I won’t go through each and every monument, but I particularly enjoyed visiting the Pebble Alcove, Temple of British Worthies and The Grotto.
Built before 1739, the Pebble Alcove is made up, as the name suggests, of a collection of different coloured/shaped pebbles which form a decorative alcove. If you look carefully along the wall you can see lots of symbols, including: Star signs, star fish and a large crest with lion and unicorn. Below this crest is the family motto – Templa Quam Delecta, which translates as ‘How beautiful are thy temples’.
Temple of British Worthies
Built in 1734-5, the Temple of British Worthies is a collection of individuals who at the time were believed by the family to be of significance. Names include: Sir Francis Drake, Sir Walter Raleigh, Queen Elizabeth, Sir Issac Newton and William Shakespeare. Each bust is carved from stone and has a plaque above that describes each ‘worthy’ and their ‘worthiness’. They are split into two groups, eight known for their actions and eight for their thoughts and ideas. Interestingly there is actually another ‘worthy’ who is behind those which face out across the grounds. Signor Fido is found under the following description:
‘To the Memory of Signor Fido,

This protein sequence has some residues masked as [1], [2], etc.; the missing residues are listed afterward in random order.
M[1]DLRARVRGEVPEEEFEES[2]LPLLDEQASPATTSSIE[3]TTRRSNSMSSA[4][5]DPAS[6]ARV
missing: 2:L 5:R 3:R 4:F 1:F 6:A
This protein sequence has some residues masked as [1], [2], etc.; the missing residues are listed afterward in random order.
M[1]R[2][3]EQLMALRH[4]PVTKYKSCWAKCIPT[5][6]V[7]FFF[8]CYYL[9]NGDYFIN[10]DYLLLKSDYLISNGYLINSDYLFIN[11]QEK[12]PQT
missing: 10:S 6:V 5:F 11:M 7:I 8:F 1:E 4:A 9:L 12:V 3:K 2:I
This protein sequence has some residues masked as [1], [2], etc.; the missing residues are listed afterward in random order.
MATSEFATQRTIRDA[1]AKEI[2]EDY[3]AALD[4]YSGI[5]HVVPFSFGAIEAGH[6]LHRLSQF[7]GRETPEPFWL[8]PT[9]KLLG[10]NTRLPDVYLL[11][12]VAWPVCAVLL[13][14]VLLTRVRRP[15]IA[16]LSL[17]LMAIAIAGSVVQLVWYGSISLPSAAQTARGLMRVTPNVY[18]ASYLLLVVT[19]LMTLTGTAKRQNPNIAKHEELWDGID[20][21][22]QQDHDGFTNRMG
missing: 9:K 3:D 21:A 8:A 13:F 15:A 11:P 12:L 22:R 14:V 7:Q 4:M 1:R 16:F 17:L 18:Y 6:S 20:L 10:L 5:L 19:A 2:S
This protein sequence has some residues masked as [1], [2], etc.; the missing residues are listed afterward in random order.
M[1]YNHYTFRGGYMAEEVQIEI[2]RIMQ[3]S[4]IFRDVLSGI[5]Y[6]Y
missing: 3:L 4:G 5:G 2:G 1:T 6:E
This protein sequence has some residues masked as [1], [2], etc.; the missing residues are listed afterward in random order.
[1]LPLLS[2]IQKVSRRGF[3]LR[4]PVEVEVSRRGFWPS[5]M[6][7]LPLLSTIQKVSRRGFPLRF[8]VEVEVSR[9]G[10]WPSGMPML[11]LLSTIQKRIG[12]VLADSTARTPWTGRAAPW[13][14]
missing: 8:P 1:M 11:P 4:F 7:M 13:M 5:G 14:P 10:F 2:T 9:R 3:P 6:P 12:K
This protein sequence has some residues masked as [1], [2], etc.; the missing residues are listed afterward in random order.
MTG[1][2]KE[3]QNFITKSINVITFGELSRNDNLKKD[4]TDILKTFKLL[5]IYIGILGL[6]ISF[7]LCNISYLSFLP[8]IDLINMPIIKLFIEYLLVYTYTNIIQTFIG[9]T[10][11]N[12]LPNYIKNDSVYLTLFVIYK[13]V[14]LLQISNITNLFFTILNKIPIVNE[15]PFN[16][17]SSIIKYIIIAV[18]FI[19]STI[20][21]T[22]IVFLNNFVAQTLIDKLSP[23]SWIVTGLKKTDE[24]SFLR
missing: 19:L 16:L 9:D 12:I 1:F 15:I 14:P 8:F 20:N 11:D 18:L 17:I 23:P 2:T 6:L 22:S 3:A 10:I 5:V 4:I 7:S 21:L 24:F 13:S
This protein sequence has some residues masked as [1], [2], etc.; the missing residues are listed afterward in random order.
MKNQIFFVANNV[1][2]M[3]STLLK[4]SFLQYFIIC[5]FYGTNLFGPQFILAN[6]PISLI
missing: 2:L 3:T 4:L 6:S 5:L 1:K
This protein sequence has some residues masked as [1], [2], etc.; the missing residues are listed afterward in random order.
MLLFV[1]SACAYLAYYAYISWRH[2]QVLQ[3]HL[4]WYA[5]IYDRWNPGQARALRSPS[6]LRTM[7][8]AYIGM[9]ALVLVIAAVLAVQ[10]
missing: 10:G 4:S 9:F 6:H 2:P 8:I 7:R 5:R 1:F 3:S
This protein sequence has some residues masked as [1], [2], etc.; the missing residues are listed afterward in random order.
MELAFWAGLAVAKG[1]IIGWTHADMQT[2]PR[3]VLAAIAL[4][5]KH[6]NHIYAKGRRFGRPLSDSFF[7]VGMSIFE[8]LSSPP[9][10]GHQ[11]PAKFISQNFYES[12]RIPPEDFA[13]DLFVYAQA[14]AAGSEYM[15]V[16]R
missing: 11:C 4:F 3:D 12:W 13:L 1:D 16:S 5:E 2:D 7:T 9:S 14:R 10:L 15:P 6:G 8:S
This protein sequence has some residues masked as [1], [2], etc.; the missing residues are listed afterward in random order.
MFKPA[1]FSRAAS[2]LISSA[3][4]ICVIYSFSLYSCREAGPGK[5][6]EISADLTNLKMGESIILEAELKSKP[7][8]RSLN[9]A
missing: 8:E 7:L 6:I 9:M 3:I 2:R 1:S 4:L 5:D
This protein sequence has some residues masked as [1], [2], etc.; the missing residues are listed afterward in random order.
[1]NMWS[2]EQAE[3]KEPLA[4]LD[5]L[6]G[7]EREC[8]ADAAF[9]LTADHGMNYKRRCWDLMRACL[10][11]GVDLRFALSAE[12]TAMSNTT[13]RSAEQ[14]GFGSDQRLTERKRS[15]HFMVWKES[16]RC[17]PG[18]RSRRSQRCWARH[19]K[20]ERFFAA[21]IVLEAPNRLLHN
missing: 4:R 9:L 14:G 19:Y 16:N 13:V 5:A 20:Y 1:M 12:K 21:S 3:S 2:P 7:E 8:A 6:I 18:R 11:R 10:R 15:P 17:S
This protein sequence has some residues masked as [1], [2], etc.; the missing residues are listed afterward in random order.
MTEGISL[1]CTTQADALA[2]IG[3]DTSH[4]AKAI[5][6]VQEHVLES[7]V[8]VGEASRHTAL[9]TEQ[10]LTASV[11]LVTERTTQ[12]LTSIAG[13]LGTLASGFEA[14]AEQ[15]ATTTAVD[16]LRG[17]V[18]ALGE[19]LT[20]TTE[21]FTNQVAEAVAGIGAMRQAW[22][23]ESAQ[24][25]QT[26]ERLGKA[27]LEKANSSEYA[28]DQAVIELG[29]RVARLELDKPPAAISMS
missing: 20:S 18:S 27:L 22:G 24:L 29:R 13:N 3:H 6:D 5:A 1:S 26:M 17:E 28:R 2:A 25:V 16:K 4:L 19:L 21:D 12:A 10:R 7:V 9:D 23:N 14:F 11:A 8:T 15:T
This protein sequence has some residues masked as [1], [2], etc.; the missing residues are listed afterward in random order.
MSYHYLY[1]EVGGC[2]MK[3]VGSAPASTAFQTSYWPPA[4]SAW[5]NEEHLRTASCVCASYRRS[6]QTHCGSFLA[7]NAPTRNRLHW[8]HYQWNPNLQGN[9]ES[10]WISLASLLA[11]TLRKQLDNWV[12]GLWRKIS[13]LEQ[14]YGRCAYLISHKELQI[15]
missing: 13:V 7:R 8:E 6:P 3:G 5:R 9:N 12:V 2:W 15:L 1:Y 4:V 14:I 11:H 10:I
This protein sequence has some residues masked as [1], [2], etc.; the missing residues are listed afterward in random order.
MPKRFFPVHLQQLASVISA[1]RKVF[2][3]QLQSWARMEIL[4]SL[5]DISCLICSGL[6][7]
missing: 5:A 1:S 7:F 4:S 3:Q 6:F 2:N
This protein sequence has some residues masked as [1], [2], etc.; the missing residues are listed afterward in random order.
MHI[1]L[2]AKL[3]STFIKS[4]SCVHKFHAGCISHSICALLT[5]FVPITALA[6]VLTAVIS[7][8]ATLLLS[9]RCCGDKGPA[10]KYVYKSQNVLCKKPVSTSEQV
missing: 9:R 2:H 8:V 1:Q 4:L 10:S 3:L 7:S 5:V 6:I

an Italian of good Extraction;
who came into England,
not to bite us, like most of his Countrymen,
but to gain an honest Livelyhood.
He hunted not after Fame,
yet acquir’d it;
regardless of the Praise of his Friends,
but most sensible of their Love.
Tho’ he liv’d amongst the Great,
he neither learnt nor flatter’d any Vice.
He was no Bigot,
Tho’ he doubted of none of the 39 Articles.
And, if to follow Nature,
and to respect the Laws of Society,
he was a perfect Philosopher;
a faithful Friend,
an agreeable Companion,
a loving Husband,
distinguish’d by a numerous Offspring,
all which he liv’d to see take good Courses.
In his old Age he retir’d
to the House of a Clergyman in the Counry,
where he finish’d his earthly Race,
and died an Honour and Example to the whole Species.
this stone is guiltless of Flattery,
for he to whom it is inscrib’d
was not a Man,
but a Grey-Hound.’
Built in 1739, the Grotto looks out over a circular pond and is decorated with shells and pebbles. It has been closed for a while due to restoration by the National Trust, however it is now open to explore. As you head down a gentle slope into the grotto you pass through one outer area before finding yourself in the central room. Inside, the walls are decorated with more pebbles, shells, pieces of mirror and when we visited seasonal foliage, lanterns and tea lights. At the back of the room in a recess stands a statue of Venus arising from her bath, along with the following description:
‘Goddess of the silver wave,
To thy thick embower’d cave,
To arched walks, and twilight groves,
And shadows brown, which Sylvan loves
When the sun begins to fling
His flaring beams, me, Goddess, bring.’
As Stowe house itself is not owned by the National Trust, only a small part of it is open to the public and you do have to pay extra to visit. We decided not to visit this time, but I would definitely like to visit in the future as I would love to see inside! I really enjoyed wandering around the estate, as there is so much to see and each monument has a different and unique history. It would be interesting to visit at different times of the year to see the change in landscape and see some of the monuments which are closed during the colder winter months.
A Day in the Life…